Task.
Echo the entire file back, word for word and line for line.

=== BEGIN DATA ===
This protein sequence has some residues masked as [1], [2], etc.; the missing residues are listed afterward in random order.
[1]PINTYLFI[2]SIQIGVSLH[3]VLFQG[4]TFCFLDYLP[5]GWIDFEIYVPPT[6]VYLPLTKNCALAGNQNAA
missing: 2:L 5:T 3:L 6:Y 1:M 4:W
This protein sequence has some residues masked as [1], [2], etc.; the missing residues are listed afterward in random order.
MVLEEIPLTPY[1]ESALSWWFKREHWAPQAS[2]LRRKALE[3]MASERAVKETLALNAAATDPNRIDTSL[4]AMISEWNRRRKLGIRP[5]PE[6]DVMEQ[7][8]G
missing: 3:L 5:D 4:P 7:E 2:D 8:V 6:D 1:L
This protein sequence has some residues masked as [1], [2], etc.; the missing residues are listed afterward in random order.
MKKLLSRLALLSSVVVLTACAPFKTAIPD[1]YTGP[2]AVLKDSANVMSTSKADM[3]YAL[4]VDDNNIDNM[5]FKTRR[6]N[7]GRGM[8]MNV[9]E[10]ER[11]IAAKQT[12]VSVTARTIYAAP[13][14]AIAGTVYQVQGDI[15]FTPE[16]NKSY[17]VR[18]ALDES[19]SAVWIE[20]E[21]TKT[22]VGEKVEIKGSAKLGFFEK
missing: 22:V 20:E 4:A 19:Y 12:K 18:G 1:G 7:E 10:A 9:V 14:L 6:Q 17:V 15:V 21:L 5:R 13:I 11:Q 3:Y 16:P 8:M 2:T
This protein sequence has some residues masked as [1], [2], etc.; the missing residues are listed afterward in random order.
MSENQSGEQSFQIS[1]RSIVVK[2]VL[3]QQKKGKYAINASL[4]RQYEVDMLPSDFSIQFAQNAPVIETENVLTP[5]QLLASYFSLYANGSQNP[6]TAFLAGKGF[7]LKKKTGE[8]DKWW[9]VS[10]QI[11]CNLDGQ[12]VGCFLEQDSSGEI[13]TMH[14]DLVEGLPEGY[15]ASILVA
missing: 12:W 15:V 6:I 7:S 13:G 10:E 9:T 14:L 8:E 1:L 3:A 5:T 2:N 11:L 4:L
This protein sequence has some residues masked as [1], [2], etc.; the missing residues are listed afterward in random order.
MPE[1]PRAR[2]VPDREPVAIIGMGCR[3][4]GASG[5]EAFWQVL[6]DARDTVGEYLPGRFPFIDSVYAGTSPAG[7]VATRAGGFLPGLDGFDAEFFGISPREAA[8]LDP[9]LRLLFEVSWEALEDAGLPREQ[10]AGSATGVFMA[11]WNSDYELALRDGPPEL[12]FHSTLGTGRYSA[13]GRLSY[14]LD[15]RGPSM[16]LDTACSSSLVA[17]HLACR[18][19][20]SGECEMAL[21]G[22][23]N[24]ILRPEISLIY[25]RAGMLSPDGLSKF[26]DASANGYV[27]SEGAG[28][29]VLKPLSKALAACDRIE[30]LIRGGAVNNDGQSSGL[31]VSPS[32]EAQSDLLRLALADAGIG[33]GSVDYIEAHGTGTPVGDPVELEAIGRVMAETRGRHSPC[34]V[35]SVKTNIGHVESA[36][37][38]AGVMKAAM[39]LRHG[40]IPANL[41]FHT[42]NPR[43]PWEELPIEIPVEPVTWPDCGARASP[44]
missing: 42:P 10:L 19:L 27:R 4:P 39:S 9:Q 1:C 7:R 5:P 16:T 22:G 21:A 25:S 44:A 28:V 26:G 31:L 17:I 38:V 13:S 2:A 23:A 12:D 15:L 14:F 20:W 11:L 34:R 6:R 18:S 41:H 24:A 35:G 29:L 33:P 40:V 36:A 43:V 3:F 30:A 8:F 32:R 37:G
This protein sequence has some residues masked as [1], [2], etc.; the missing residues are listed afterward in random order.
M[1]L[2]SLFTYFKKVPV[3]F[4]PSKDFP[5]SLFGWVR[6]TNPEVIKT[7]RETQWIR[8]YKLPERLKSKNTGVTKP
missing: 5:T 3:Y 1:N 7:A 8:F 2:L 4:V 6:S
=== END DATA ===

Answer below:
This protein sequence has some residues masked as [1], [2], etc.; the missing residues are listed afterward in random order.
[1]PINTYLFI[2]SIQIGVSLH[3]VLFQG[4]TFCFLDYLP[5]GWIDFEIYVPPT[6]VYLPLTKNCALAGNQNAA
missing: 2:L 5:T 3:L 6:Y 1:M 4:W
This protein sequence has some residues masked as [1], [2], etc.; the missing residues are listed afterward in random order.
MVLEEIPLTPY[1]ESALSWWFKREHWAPQAS[2]LRRKALE[3]MASERAVKETLALNAAATDPNRIDTSL[4]AMISEWNRRRKLGIRP[5]PE[6]DVMEQ[7][8]G
missing: 3:L 5:D 4:P 7:E 2:D 8:V 6:D 1:L
This protein sequence has some residues masked as [1], [2], etc.; the missing residues are listed afterward in random order.
MKKLLSRLALLSSVVVLTACAPFKTAIPD[1]YTGP[2]AVLKDSANVMSTSKADM[3]YAL[4]VDDNNIDNM[5]FKTRR[6]N[7]GRGM[8]MNV[9]E[10]ER[11]IAAKQT[12]VSVTARTIYAAP[13][14]AIAGTVYQVQGDI[15]FTPE[16]NKSY[17]VR[18]ALDES[19]SAVWIE[20]E[21]TKT[22]VGEKVEIKGSAKLGFFEK
missing: 22:V 20:E 4:A 19:Y 12:K 18:G 1:G 7:E 10:A 9:V 14:L 6:Q 17:V 15:V 21:L 5:R 13:I 11:Q 3:Y 16:P 8:M 2:T
This protein sequence has some residues masked as [1], [2], etc.; the missing residues are listed afterward in random order.
MSENQSGEQSFQIS[1]RSIVVK[2]VL[3]QQKKGKYAINASL[4]RQYEVDMLPSDFSIQFAQNAPVIETENVLTP[5]QLLASYFSLYANGSQNP[6]TAFLAGKGF[7]LKKKTGE[8]DKWW[9]VS[10]QI[11]CNLDGQ[12]VGCFLEQDSSGEI[13]TMH[14]DLVEGLPEGY[15]ASILVA
missing: 12:W 15:V 6:I 7:S 13:G 10:E 9:T 14:L 8:E 1:L 3:A 5:T 2:N 11:L 4:L
This protein sequence has some residues masked as [1], [2], etc.; the missing residues are listed afterward in random order.
MPE[1]PRAR[2]VPDREPVAIIGMGCR[3][4]GASG[5]EAFWQVL[6]DARDTVGEYLPGRFPFIDSVYAGTSPAG[7]VATRAGGFLPGLDGFDAEFFGISPREAA[8]LDP[9]LRLLFEVSWEALEDAGLPREQ[10]AGSATGVFMA[11]WNSDYELALRDGPPEL[12]FHSTLGTGRYSA[13]GRLSY[14]LD[15]RGPSM[16]LDTACSSSLVA[17]HLACR[18][19][20]SGECEMAL[21]G[22][23]N[24]ILRPEISLIY[25]RAGMLSPDGLSKF[26]DASANGYV[27]SEGAG[28][29]VLKPLSKALAACDRIE[30]LIRGGAVNNDGQSSGL[31]VSPS[32]EAQSDLLRLALADAGIG[33]GSVDYIEAHGTGTPVGDPVELEAIGRVMAETRGRHSPC[34]V[35]SVKTNIGHVESA[36][37][38]AGVMKAAM[39]LRHG[40]IPANL[41]FHT[42]NPR[43]PWEELPIEIPVEPVTWPDCGARASP[44]
missing: 42:P 10:L 19:L 27:R 4:P 39:S 9:Q 1:C 7:R 5:P 16:T 22:G 21:A 25:S 44:A 28:V 26:G 31:L 17:I 38:V 13:S 2:A 23:A 12:D 15:L 14:F 20:W 11:L 34:R 6:R 18:S 41:H 24:A 35:G 29:L 33:P 40:V 36:A 43:V 3:F 30:A 8:F 32:R 37:G
This protein sequence has some residues masked as [1], [2], etc.; the missing residues are listed afterward in random order.
M[1]L[2]SLFTYFKKVPV[3]F[4]PSKDFP[5]SLFGWVR[6]TNPEVIKT[7]RETQWIR[8]YKLPERLKSKNTGVTKP
missing: 5:T 3:Y 1:N 7:A 8:F 2:L 4:V 6:S